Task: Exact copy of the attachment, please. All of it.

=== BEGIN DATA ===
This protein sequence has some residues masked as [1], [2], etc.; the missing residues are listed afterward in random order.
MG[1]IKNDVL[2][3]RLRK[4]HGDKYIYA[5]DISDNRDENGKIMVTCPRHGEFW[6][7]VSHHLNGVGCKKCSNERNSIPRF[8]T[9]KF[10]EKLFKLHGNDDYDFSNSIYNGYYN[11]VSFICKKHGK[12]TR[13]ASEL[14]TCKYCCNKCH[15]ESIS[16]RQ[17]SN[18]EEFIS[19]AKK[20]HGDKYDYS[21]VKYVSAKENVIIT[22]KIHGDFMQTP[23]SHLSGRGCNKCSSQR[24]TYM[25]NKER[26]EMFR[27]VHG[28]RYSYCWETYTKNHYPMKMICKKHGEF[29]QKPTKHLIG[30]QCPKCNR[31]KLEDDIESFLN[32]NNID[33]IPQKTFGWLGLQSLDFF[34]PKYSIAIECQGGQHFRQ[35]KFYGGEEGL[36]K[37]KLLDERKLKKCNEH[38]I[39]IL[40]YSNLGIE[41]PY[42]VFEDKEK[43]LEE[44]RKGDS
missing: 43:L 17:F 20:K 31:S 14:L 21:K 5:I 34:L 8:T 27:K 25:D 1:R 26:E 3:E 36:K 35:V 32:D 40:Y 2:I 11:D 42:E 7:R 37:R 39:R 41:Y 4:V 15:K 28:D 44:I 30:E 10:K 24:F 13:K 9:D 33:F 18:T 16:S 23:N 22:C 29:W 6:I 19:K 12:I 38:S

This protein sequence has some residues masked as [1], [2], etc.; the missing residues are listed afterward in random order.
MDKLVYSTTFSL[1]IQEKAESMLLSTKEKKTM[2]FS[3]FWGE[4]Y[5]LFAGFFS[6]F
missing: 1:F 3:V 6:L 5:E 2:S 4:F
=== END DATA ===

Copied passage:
This protein sequence has some residues masked as [1], [2], etc.; the missing residues are listed afterward in random order.
MG[1]IKNDVL[2][3]RLRK[4]HGDKYIYA[5]DISDNRDENGKIMVTCPRHGEFW[6][7]VSHHLNGVGCKKCSNERNSIPRF[8]T[9]KF[10]EKLFKLHGNDDYDFSNSIYNGYYN[11]VSFICKKHGK[12]TR[13]ASEL[14]TCKYCCNKCH[15]ESIS[16]RQ[17]SN[18]EEFIS[19]AKK[20]HGDKYDYS[21]VKYVSAKENVIIT[22]KIHGDFMQTP[23]SHLSGRGCNKCSSQR[24]TYM[25]NKER[26]EMFR[27]VHG[28]RYSYCWETYTKNHYPMKMICKKHGEF[29]QKPTKHLIG[30]QCPKCNR[31]KLEDDIESFLN[32]NNID[33]IPQKTFGWLGLQSLDFF[34]PKYSIAIECQGGQHFRQ[35]KFYGGEEGL[36]K[37]KLLDERKLKKCNEH[38]I[39]IL[40]YSNLGIE[41]PY[42]VFEDKEK[43]LEE[44]RKGDS
missing: 43:L 17:F 20:K 31:S 14:L 21:K 5:I 34:L 8:T 27:K 25:D 1:R 26:E 3:E 36:K 35:V 32:D 40:Y 2:I 11:D 42:E 7:R 37:R 39:R 41:Y 4:V 15:K 28:D 44:I 30:E 10:K 24:F 13:K 9:D 33:F 18:T 16:S 23:N 22:C 29:W 6:I 19:K 12:I 38:S

This protein sequence has some residues masked as [1], [2], etc.; the missing residues are listed afterward in random order.
MDKLVYSTTFSL[1]IQEKAESMLLSTKEKKTM[2]FS[3]FWGE[4]Y[5]LFAGFFS[6]F
missing: 1:F 3:V 6:L 5:E 2:S 4:F